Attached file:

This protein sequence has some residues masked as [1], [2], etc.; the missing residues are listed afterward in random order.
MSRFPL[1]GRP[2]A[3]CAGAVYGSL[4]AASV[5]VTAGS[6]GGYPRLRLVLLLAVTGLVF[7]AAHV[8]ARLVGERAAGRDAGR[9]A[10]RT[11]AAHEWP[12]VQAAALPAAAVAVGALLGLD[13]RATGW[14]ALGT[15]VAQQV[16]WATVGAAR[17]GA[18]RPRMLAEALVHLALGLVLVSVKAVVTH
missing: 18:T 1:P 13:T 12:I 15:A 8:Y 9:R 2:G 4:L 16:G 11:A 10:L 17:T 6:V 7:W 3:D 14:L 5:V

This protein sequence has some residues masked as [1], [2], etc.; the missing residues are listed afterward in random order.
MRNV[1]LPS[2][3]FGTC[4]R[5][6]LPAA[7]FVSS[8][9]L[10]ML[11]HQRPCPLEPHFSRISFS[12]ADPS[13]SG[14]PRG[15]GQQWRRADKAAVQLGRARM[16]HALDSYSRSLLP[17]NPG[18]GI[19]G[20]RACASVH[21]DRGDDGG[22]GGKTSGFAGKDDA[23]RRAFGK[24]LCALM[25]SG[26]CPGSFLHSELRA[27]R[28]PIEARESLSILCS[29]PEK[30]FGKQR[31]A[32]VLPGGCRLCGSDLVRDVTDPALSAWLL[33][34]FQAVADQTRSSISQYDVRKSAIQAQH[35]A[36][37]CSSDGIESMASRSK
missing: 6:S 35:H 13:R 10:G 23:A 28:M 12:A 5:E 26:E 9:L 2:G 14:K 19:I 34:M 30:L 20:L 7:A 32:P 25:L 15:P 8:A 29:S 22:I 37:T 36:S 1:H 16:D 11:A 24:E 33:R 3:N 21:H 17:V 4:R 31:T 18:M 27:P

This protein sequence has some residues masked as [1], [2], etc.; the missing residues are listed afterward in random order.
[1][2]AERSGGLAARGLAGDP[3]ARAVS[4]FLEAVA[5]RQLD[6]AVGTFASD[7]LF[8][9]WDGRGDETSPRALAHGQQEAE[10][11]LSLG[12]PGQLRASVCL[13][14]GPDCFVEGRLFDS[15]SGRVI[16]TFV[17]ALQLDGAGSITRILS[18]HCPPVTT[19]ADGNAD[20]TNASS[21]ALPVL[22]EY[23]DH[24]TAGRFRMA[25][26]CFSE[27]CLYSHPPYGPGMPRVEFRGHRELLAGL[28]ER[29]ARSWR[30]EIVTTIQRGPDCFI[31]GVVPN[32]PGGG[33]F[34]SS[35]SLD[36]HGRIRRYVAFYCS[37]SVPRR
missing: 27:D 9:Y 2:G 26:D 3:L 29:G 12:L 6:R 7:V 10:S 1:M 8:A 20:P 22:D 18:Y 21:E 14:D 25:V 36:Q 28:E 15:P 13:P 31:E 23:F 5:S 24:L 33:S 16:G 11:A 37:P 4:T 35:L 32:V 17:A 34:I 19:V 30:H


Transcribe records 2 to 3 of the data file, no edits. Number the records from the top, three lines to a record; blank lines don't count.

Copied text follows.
This protein sequence has some residues masked as [1], [2], etc.; the missing residues are listed afterward in random order.
MRNV[1]LPS[2][3]FGTC[4]R[5][6]LPAA[7]FVSS[8][9]L[10]ML[11]HQRPCPLEPHFSRISFS[12]ADPS[13]SG[14]PRG[15]GQQWRRADKAAVQLGRARM[16]HALDSYSRSLLP[17]NPG[18]GI[19]G[20]RACASVH[21]DRGDDGG[22]GGKTSGFAGKDDA[23]RRAFGK[24]LCALM[25]SG[26]CPGSFLHSELRA[27]R[28]PIEARESLSILCS[29]PEK[30]FGKQR[31]A[32]VLPGGCRLCGSDLVRDVTDPALSAWLL[33][34]FQAVADQTRSSISQYDVRKSAIQAQH[35]A[36][37]CSSDGIESMASRSK
missing: 6:S 35:H 13:R 10:G 23:A 28:M 12:A 5:E 26:E 9:L 2:G 14:K 19:I 34:M 30:L 20:L 7:A 32:P 25:L 15:P 8:A 29:S 22:I 37:T 36:S 1:H 16:D 11:A 24:E 33:R 3:N 21:H 17:V 4:R 31:T 18:M 27:P

This protein sequence has some residues masked as [1], [2], etc.; the missing residues are listed afterward in random order.
[1][2]AERSGGLAARGLAGDP[3]ARAVS[4]FLEAVA[5]RQLD[6]AVGTFASD[7]LF[8][9]WDGRGDETSPRALAHGQQEAE[10][11]LSLG[12]PGQLRASVCL[13][14]GPDCFVEGRLFDS[15]SGRVI[16]TFV[17]ALQLDGAGSITRILS[18]HCPPVTT[19]ADGNAD[20]TNASS[21]ALPVL[22]EY[23]DH[24]TAGRFRMA[25][26]CFSE[27]CLYSHPPYGPGMPRVEFRGHRELLAGL[28]ER[29]ARSWR[30]EIVTTIQRGPDCFI[31]GVVPN[32]PGGG[33]F[34]SS[35]SLD[36]HGRIRRYVAFYCS[37]SVPRR
missing: 27:D 9:Y 2:G 26:D 3:L 29:G 12:L 6:R 7:V 10:S 1:M 8:A 20:P 22:D 18:Y 21:E 14:D 25:V 36:Q 28:E 15:P 13:P 31:E 23:F 5:S 24:L 33:S 16:G 11:A 37:P 4:T 35:L 32:V 17:A 34:I 19:V 30:H